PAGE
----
So, putting aside early child­hood po­ten­tial cold wa­ter splashes, could Lake make a rower and does she have the po­ten­tial phys­i­o­log­i­cally? “Yes, def­i­nitely with the arms and the height,” she said, al­though more re­al­is­ti­cally she added, “but not on the ac­tual power test­ing. My aer­o­bic ca­pac­ity needs a bit of work if I wanted to be a rower, so it’s prob­a­bly not the sport I’m go­ing into next if I was to move but it was in­ter­est­ing see­ing the re­sults.”

It seemed like Lake re­ally en­joyed the day though. With all the ex­perts from row­ing around did she get the best ad­vice as to how she could be a bet­ter rower (if she wanted to). The ath­lete ex­plained, for ex­am­ple, that there was a lot more tech­nique re­quired for the ergo than she’d imag­ined. “I for­got that I had legs and that I should have prob­a­bly used them and I pulled too much with my arms,” she said.

Mak­ing it as a rower

There will be many ath­letes out there who could make great row­ers. What ad­vice does Lake have for any want­ing to move sport, and does she think any events would be par­tic­u­larly suit­able? After con­sid­er­a­tion, she replied: “I think a mul­ti­even­ter would be good to be hon­est … I think it’s all about power and aer­o­bic ca­pac­ity.”

On Bri­tish Row­ing and SAS’s part­ner­ship she said: “I think it’s al­ways good to see data and see how you can im­prove. It’s in­ter­est­ing to see the anal­y­sis from peo­ple who have achieved great things and com­pare it to how they did ear­lier in their ca­reer.”

And sum­ming up her over­all ex­pe­ri­ence Lake said: “I think the whole test­ing day with SAS was re­ally in­ter­est­ing. In ath­let­ics you don’t have that tick­able test­ing bit … if you have jumped

that high off of two feet then you’re go­ing to be a high jumper … we don’t have that sort of di­ag­nos­tic test­ing. Yeah, it was re­ally in­ter­est­ing how they are do­ing it in row­ing.”

Mor­gan Lake was speak­ing at a SAS event at Bri­tish Row­ing’s train­ing base in Caver­sham, Berk­shire. SAS – the leader in an­a­lyt­ics soft­ware and ser­vices – is the of­fi­cial an­a­lyt­ics part­ner of Bri­tish Row­ing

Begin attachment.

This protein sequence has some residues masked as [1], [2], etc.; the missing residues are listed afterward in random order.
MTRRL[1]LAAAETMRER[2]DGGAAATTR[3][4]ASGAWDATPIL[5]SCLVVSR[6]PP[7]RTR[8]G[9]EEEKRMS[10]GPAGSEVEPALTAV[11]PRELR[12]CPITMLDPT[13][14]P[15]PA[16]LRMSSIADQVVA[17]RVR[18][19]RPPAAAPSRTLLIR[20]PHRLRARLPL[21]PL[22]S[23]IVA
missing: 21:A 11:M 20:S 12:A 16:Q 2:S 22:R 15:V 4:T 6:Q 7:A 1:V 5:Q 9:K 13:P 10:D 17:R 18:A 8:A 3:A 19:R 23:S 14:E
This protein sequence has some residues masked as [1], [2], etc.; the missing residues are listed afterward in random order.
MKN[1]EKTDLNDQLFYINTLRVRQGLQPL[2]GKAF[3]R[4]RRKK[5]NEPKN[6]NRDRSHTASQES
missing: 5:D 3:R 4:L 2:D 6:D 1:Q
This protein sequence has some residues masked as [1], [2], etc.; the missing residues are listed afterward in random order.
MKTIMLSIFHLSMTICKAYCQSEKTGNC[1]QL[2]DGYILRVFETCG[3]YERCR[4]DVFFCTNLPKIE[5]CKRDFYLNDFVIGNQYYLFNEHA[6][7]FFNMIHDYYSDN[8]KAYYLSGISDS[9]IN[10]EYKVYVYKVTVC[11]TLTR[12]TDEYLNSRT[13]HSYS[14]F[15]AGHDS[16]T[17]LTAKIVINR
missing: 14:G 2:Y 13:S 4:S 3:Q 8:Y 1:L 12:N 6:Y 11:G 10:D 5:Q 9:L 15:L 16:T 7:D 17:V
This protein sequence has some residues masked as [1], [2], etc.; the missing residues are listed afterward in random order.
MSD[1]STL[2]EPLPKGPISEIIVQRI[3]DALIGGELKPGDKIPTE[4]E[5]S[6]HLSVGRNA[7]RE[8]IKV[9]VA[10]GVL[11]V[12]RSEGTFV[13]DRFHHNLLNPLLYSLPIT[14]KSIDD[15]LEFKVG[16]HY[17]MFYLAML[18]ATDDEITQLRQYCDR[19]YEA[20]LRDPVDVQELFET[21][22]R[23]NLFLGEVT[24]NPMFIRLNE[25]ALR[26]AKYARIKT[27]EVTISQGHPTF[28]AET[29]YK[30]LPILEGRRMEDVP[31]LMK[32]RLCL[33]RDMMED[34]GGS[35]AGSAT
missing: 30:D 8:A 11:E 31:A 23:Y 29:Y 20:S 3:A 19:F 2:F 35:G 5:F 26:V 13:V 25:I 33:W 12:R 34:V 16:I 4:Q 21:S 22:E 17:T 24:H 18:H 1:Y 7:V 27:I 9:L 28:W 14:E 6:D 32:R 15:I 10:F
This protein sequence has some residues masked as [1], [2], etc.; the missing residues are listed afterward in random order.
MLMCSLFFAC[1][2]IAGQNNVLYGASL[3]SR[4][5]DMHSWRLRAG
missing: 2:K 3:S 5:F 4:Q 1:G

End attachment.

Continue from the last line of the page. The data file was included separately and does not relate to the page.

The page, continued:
Over the last year, SAS has been build­ing a soft­ware ar­chi­tec­ture to al­low Bri­tish Row­ing to im­prove their data an­a­lyt­ics ca­pac­ity and ca­pa­bil­i­ties.

Now in place, the ar­chi­tec­ture will af­ford Bri­tish Row­ing bet­ter ac­ces­si­bil­ity and vis­i­bil­ity of data re­lated to the devel­op­ment path­way pro­grammes (in­clud­ing the World Class Start pro­gramme).

Over time, this will al­low the team to op­ti­mise and en­hance the team’s al­ready suc­cess­ful path­way pro­grammes such as World Class Start.

The soft­ware ar­chi­tec­ture goes beyond just per­for­mance though and is also help­ing Bri­tish Row­ing re­fine their grass­roots com­pe­ti­tion frame­work and bet­ter un­der­stand and an­a­lyse mem­ber­ship and par­tic­i­pa­tion in row­ing.

With SAS’ an­a­lyt­ics soft­ware, Bri­tish Row­ing may be able to iden­tify:

Spe­cific ar­eas for train­ing in­ter­ven­tions dur­ing the devel­op­ment phase of a rower with in­ter­na­tional as­pi­ra­tions.

Coaches or spe­cific pro­grammes/clubs which con­sis­tently help row­ers to a level to make the GB Row­ing Team squad.

Ad­di­tional fac­tors that high per­form­ing row­ers con­sis­tently score well on (help­ing early de­tec­tion of high fly­ers po­ten­tially in un­tapped ar­eas).

Can ath­letes makes row­ers? Mor­gan Lake is about todis­cover the truth

Learn­ing to row: Mor­gan Lake gets ready on the erg

Mor­gan Lake: Com­mon­wealth high jump sil­ver medal­list

Mor­gan Lake and Greg Ruther­ford en­joyed the day but it’s un­likely we’ll see them in a row­ing boat soon

Mor­gan Lake analy­ses her data